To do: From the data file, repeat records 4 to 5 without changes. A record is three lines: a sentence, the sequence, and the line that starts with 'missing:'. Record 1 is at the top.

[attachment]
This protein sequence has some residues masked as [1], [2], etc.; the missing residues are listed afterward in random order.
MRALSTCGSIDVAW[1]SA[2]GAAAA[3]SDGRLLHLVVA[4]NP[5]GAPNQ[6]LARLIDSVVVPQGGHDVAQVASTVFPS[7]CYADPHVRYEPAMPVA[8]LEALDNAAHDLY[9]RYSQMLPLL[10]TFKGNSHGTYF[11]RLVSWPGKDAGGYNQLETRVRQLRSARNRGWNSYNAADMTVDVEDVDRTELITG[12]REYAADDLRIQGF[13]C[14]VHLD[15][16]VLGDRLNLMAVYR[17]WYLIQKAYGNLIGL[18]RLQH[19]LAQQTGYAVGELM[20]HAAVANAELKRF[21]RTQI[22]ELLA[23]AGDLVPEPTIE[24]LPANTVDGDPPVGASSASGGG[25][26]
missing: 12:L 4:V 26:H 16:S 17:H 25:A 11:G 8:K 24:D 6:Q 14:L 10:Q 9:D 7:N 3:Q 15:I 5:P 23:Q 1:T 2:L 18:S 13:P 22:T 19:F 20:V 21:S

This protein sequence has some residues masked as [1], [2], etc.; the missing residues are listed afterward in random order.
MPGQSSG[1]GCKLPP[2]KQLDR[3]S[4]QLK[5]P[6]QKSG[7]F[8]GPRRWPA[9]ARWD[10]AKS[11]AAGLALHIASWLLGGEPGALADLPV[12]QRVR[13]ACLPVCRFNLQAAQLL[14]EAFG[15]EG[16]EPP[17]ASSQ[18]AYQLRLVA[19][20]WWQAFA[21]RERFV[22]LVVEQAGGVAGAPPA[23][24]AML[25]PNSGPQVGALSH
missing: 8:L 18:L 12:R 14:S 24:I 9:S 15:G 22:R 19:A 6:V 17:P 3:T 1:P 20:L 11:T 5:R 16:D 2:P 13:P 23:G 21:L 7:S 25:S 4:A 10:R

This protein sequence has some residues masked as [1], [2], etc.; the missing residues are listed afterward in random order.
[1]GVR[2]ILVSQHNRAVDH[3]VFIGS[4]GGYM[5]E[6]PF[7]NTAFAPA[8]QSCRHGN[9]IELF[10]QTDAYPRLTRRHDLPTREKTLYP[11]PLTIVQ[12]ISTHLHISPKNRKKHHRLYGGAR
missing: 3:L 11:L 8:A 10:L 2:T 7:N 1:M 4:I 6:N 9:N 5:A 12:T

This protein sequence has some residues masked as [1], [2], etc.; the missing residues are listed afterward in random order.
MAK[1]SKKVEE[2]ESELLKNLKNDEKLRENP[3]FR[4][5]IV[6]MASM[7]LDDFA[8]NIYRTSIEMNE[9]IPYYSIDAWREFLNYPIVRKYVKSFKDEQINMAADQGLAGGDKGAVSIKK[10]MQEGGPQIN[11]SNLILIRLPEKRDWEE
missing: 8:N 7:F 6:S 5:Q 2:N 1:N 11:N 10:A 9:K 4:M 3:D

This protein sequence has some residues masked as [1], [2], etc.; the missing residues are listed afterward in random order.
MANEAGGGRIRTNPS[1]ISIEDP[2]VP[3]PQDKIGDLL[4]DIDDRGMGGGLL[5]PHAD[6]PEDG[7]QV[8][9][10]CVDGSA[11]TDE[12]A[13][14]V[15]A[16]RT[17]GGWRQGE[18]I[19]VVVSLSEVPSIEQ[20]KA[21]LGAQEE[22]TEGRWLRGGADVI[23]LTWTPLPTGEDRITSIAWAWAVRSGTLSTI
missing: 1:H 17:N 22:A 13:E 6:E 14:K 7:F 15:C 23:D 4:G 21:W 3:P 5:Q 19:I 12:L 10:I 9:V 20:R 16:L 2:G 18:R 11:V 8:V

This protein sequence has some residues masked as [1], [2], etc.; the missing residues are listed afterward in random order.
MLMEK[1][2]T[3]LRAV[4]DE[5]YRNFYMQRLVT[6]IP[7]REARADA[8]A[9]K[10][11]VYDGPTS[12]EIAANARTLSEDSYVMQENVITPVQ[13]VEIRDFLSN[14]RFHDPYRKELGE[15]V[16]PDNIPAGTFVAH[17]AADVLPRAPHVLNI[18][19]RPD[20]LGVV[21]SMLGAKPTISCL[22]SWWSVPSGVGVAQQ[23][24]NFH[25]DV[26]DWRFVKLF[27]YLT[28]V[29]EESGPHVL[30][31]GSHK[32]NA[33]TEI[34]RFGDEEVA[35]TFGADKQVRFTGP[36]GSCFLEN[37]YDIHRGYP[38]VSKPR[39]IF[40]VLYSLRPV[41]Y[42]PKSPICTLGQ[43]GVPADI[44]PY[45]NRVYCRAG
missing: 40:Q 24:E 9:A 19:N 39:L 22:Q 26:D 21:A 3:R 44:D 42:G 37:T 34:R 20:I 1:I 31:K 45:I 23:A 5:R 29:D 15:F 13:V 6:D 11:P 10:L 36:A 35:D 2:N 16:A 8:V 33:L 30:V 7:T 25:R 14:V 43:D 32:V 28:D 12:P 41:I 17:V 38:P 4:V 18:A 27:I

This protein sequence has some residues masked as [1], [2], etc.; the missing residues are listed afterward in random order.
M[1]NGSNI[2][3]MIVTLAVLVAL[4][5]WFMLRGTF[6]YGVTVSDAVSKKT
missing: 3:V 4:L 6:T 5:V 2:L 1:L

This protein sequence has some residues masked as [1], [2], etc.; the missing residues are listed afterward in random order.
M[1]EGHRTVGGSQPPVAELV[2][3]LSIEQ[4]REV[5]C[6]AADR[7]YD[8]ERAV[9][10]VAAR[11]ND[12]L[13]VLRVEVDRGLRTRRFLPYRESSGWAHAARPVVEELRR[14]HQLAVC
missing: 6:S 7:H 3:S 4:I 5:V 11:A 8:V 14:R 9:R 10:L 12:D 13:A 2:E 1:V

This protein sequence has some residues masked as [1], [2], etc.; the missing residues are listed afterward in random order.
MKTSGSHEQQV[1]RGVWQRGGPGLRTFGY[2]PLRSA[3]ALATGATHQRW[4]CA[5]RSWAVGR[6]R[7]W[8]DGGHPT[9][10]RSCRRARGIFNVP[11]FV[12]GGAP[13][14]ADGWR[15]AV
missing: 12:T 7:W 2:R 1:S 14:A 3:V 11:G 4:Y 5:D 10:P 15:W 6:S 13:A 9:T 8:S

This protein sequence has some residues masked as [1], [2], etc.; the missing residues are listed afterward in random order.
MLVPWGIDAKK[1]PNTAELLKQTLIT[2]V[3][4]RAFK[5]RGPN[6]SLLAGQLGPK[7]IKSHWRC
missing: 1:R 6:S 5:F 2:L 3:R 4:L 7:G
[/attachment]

This protein sequence has some residues masked as [1], [2], etc.; the missing residues are listed afterward in random order.
MAK[1]SKKVEE[2]ESELLKNLKNDEKLRENP[3]FR[4][5]IV[6]MASM[7]LDDFA[8]NIYRTSIEMNE[9]IPYYSIDAWREFLNYPIVRKYVKSFKDEQINMAADQGLAGGDKGAVSIKK[10]MQEGGPQIN[11]SNLILIRLPEKRDWEE
missing: 8:N 7:F 6:S 5:Q 2:N 1:N 11:N 10:A 9:K 4:M 3:D

This protein sequence has some residues masked as [1], [2], etc.; the missing residues are listed afterward in random order.
MANEAGGGRIRTNPS[1]ISIEDP[2]VP[3]PQDKIGDLL[4]DIDDRGMGGGLL[5]PHAD[6]PEDG[7]QV[8][9][10]CVDGSA[11]TDE[12]A[13][14]V[15]A[16]RT[17]GGWRQGE[18]I[19]VVVSLSEVPSIEQ[20]KA[21]LGAQEE[22]TEGRWLRGGADVI[23]LTWTPLPTGEDRITSIAWAWAVRSGTLSTI
missing: 1:H 17:N 22:A 13:E 6:E 14:K 7:F 15:C 23:D 4:G 21:W 3:P 5:Q 19:I 12:L 10:I 9:V 20:R 16:L 2:G 18:R 11:V 8:V